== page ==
Video Captioning

Video captioning is the task of describing a video in natural language. It lies at the intersection of computer vision, natural language processing and machine learning requiring both high level visual comprehension and the ability to produce meaningful sentences. Our goal is to detect objects and events in a video and be capable of understanding the interactions between them in spatial and temporal dimensions.

We investigated multiple methods to analyze a video and extract information from it. To overcome limitations of the task and the available data, we design multiple models, to explore different video encoding strategies, to explore intermediate video-language representation and to investigate the gains brought by additional tasks and features. We propose a method for video captioning by selecting from the results of multiple encoder-decoder models. Our selection method based on consensus among multiple sentences is more likely to produce results with the same meaning as the video. We designed a methods that surpassed the state-of-the-art results on the challenging MSR-VTT dataset.

Unsupervised Object Tracking

Object tracking is one of the first and most fundamental problems that has been addressed in computer vision. While it has attracted the interest of many researchers over several decades of computer vision, it is far from being solved.

The task is hard for many reasons. Difficulties could come from severe changes in object appearance, presence of background clutter and occlusions that might take place in the video.

The only ground-truth knowledge given to the tracker is the bounding box of the object in the first frame. Thus, without knowing in advance the properties of the object being tracked, the tracking algorithm must learn them on the fly. It must adapt correctly and make sure it does not jump toward other objects in the background. That is why the possibility of drifting to the background poses on of the main challenges in tracking.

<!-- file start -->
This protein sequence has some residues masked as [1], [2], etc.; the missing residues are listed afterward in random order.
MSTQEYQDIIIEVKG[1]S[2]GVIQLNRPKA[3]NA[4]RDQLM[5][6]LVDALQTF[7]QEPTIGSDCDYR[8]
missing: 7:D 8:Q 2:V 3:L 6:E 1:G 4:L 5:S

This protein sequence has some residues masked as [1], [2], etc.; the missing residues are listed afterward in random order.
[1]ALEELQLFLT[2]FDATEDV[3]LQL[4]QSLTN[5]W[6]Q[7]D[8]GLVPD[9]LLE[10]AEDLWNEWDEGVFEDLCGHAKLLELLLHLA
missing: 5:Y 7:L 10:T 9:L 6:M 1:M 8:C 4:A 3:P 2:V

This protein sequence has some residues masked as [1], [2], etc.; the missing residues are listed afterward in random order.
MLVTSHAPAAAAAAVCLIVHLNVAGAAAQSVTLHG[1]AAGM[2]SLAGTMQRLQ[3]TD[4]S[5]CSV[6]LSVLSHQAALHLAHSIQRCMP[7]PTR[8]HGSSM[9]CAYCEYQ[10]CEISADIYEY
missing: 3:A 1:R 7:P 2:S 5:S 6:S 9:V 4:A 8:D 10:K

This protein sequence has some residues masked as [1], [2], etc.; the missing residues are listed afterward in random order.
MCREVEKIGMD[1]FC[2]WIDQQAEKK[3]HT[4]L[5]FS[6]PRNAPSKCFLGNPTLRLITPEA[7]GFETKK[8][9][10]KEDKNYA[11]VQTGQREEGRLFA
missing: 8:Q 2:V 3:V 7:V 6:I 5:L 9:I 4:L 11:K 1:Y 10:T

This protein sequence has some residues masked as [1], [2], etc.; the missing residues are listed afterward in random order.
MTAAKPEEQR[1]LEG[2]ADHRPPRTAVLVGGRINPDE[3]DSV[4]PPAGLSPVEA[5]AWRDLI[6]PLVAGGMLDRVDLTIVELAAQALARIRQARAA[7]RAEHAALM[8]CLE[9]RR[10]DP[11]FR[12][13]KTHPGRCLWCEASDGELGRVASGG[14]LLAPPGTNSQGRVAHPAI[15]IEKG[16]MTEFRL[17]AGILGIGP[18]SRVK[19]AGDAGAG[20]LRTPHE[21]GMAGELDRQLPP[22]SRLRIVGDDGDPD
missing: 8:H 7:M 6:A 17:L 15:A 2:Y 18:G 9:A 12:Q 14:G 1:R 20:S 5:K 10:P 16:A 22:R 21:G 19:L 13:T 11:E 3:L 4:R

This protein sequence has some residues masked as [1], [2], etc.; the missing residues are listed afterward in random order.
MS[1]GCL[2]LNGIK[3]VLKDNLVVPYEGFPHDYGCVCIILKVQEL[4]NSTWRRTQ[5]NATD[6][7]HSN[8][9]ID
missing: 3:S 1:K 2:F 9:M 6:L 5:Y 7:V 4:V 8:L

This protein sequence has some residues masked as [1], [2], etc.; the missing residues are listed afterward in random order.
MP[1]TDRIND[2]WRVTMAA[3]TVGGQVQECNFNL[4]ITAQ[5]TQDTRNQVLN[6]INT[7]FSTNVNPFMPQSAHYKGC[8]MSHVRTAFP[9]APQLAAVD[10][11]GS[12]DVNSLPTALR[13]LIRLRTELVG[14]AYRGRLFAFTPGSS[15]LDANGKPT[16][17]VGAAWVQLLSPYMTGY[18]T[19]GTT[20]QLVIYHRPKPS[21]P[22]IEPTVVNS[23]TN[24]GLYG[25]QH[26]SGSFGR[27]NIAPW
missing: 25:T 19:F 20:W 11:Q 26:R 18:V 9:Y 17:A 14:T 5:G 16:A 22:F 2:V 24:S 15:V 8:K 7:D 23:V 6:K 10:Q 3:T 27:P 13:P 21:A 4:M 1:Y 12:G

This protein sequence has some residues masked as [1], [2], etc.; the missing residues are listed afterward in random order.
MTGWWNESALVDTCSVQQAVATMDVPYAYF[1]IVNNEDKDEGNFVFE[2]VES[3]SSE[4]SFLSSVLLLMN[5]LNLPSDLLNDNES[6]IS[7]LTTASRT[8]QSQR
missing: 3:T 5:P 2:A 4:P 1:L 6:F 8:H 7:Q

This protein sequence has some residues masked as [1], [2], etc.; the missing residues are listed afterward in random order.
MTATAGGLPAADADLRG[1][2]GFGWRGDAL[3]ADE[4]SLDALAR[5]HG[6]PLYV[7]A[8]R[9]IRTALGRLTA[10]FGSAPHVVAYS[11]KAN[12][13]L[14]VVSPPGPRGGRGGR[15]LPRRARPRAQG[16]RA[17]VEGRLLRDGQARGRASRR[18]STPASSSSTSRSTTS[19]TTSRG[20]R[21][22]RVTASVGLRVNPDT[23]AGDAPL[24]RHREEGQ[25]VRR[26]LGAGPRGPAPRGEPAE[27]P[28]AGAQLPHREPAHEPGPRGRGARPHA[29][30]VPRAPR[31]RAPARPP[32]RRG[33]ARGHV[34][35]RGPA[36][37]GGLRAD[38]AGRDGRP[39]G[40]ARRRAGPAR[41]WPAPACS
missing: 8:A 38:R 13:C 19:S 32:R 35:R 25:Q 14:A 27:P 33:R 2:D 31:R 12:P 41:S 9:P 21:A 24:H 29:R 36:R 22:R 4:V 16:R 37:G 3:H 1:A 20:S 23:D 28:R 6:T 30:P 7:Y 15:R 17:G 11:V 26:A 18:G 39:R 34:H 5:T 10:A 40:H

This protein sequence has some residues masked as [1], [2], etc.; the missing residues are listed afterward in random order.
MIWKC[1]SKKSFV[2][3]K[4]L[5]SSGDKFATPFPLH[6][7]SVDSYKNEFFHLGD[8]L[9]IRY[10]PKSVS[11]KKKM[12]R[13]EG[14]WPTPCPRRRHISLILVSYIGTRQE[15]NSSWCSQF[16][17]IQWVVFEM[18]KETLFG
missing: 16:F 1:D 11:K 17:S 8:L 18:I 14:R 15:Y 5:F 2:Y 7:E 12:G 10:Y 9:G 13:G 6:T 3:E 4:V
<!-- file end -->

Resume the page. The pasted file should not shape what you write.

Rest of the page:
Natural Language Processing

A large amount of today's data is stored in databases. Building AI tools that facilitate the access to knowledge requires processing of natural language and structured data. We focus on neural approaches for natural language interfaces to databases, in particular structure-aware and semi-supervised methods.

Florin Brad in collaboration with Traian Rebedea, Ionel Hosu, Radu Iacob

Natural Language Interface to Databases

Natural Language Interface to Databases (NLIDB) bridges the gap between technical and non-technical users by allowing the latter to query large amounts of structured data through the use of instructions written in natural language.

Despite long-standing research efforts, progress has been slow and widespread adoption has failed to pick up. Data-driven approaches have been hindered by the lack of large parallel corpora to train the models on, but recent datasets alleviate this problem. We seek to improve existing SEQ2SEQ models by leveraging syntax to guide the generation process and by using semi-supervised techniques to overcome the low parallel data regime.

Anomaly detection in Text